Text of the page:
Pixel vs Pixel FX vs DX

Started May 5, 2013 | Discussions thread
pes084k1
New MemberPosts: 9
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Re: Pixel vs Pixel FX vs DX
In reply to AZBlue, May 7, 2013

AZBlue wrote:

Moto1d wrote:

Something i was a little confused over was this. If an FX sensors pixel is large than a DX pixel then this should mean that printing each 1for 1 the FX would appear to be lower resoution or lower quality correct?  Im not sure how it could be any other way. Yes the sensor fits a larger or wider image in the frame but the pixel size is still larger.

Limiting my answer to the realm of printing... maximum resolution of D7100 is 6000x4000 pixels while maximum resolution of D600 is 6016x4016 pixels, so essentially the same. Printing at 1:1, you will get identical size prints at identical resolution and sharpness from each camera regardless of sensor size used. When printing, it's about the number of pixels, not the size of the sensor, that determines your size of print at a given output resolution.

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"I've been in more laps than a napkin" - Mae West

The issue has not an easy response, without factoring in post processing and camera architecture. Smaller pixels have higher MTF at the same frequency, but also higher noise. Moreover, the D7100 has not any AA filter. On the contrary, the same lens (even a diffraction-limited one) has higher MTF on a FX sensor (about 13-15%), which in turn has less noise. The DX for the same field of view has more depth of field, which favours perceived sharpness, and less vibrations handheld. Best DX lenses generally have better resolution than FX ones, but the choice is very limited.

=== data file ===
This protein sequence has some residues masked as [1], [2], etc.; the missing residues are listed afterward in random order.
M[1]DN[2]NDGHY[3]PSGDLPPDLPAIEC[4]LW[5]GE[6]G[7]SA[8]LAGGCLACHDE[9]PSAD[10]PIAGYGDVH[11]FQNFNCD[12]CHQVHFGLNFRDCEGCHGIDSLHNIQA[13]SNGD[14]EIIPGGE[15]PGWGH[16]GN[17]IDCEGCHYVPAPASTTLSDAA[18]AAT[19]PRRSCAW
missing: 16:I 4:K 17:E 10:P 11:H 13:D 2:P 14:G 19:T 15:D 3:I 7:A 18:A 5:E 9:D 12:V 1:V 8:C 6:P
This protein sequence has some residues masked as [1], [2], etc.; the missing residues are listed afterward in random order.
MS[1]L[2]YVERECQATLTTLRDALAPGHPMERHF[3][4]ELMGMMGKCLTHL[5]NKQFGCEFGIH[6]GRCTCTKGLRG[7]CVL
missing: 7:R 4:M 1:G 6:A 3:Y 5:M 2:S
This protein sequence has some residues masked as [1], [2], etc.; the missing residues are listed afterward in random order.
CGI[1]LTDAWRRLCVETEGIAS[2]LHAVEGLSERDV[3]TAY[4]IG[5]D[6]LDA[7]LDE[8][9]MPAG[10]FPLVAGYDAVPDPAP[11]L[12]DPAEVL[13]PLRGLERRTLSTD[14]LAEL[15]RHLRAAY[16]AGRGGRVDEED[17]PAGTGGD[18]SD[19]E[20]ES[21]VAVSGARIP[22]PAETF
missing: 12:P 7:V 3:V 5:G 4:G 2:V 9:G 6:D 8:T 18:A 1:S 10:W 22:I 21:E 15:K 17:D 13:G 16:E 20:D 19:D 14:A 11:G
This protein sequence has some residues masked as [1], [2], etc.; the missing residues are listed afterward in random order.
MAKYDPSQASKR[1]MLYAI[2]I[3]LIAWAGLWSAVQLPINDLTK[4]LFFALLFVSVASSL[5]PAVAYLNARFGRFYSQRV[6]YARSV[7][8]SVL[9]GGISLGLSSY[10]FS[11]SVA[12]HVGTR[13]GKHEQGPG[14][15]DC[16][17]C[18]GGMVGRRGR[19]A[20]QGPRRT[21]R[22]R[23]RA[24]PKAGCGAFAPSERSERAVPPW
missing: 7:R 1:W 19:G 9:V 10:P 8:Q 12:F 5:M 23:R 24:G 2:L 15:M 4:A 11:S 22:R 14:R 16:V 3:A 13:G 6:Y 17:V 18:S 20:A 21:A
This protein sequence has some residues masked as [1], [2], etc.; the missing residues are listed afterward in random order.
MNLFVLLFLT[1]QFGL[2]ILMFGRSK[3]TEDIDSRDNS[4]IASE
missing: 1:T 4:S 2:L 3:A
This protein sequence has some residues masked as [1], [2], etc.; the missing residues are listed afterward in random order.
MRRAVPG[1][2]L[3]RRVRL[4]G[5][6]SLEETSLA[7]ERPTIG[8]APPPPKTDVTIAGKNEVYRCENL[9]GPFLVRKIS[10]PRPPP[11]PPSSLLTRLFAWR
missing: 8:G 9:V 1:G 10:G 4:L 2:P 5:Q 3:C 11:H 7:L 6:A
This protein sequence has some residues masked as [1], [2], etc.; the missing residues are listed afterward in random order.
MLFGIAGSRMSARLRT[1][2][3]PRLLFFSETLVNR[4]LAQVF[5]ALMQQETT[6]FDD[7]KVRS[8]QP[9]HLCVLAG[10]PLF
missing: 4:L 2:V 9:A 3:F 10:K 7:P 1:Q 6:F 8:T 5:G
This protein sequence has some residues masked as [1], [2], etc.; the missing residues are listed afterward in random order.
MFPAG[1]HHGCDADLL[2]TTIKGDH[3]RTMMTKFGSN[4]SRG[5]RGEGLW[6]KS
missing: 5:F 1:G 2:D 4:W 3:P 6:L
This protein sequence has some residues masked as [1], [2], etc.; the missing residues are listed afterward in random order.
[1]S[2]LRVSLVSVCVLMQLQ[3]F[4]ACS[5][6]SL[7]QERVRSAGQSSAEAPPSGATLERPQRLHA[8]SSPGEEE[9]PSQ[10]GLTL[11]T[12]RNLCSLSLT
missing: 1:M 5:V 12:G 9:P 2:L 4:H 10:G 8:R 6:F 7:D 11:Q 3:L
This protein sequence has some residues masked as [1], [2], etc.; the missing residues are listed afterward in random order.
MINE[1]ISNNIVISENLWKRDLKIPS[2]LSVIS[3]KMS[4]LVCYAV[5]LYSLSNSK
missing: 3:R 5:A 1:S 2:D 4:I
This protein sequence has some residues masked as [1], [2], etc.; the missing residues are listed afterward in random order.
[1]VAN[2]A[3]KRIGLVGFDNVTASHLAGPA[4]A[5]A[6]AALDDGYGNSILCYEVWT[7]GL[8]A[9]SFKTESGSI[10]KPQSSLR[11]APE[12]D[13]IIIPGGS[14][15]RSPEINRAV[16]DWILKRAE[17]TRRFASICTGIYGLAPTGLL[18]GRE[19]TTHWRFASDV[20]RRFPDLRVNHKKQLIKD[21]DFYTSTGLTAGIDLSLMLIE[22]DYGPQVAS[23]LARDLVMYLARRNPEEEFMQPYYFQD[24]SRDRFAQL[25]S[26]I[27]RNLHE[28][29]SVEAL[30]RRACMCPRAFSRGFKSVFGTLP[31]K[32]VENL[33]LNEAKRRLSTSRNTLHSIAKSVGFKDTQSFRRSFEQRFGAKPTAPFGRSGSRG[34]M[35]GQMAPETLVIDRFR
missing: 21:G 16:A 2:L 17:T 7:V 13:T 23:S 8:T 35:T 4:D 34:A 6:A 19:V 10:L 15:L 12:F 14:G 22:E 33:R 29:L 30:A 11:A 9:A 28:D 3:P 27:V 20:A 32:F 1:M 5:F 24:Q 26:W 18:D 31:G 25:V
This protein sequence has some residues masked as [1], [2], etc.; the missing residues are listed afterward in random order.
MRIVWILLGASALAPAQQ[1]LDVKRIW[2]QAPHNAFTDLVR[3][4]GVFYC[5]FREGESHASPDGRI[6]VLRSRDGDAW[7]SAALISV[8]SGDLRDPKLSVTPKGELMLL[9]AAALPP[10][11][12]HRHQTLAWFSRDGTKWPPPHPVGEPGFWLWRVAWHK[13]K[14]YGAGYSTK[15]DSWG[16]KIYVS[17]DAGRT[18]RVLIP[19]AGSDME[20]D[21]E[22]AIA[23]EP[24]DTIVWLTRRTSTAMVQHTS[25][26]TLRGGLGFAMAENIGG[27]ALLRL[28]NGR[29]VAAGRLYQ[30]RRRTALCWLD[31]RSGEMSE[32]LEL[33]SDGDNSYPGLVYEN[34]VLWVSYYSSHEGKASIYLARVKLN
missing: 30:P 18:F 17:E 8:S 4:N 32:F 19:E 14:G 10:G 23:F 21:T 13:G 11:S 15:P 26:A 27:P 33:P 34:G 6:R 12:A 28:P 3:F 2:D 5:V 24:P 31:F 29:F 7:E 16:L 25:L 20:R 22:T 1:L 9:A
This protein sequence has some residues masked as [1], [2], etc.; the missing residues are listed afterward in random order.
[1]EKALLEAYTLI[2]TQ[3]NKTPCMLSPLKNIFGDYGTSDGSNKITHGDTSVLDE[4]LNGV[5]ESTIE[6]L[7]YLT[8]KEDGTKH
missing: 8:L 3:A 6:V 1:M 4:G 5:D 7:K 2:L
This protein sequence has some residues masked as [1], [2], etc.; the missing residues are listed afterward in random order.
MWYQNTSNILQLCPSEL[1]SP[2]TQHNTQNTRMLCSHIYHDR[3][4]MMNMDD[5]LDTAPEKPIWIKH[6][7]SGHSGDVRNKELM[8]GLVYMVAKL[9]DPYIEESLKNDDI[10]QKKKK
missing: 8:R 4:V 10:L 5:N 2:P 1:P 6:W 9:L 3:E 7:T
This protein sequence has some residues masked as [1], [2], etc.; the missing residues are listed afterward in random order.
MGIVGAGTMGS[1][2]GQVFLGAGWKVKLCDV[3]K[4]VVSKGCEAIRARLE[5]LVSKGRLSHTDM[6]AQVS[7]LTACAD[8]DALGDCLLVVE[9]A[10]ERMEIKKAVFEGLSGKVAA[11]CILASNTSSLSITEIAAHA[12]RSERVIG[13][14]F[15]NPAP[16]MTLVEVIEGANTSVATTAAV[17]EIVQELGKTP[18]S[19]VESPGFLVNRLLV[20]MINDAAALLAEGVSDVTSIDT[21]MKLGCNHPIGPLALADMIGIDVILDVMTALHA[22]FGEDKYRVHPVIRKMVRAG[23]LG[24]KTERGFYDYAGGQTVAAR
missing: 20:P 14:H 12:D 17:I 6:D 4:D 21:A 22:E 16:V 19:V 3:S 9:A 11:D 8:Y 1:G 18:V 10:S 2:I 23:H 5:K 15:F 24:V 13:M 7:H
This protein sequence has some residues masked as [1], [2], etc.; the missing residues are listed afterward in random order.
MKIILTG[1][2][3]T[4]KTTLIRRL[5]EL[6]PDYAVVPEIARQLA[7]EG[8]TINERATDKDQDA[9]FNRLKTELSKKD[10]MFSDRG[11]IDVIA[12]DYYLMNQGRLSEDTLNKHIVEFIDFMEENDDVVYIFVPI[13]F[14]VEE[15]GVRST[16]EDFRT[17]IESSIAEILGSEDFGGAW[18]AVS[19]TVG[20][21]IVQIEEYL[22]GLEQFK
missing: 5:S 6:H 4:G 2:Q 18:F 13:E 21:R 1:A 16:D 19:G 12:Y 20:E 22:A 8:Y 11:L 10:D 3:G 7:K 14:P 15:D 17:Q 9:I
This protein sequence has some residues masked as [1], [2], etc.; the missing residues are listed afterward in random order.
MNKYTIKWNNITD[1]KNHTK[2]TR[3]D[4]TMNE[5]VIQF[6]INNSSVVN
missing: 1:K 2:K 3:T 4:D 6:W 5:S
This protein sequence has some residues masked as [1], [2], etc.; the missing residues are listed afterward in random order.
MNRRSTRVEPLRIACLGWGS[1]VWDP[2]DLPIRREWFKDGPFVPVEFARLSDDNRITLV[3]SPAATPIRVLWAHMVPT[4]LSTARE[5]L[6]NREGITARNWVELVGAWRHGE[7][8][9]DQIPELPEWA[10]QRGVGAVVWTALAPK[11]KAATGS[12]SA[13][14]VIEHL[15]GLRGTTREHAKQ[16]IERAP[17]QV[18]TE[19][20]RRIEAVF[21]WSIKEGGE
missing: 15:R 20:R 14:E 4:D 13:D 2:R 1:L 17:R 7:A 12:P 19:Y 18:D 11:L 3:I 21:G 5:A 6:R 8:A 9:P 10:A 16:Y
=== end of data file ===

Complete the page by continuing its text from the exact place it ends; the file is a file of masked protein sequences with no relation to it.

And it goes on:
So no naive comparison is acceptable. We have to choose the right lenses (same angle of view, optimum sharpness for each sensor), apertures giving the same depth of field in the same light and the optimal denoising/sharpening options, still different among cameras, and compare prints or at least 100% monitor images at 0.9 m of distance or more (or by a Retina display, to avoid seeing digital aliasing and artifacts at high frequencies). With a serious DX prime the difference at low ISO should be very limited (as I see with NEX 5n and D700) or nonexistent or even reversed because of easier stabilization of lenses.

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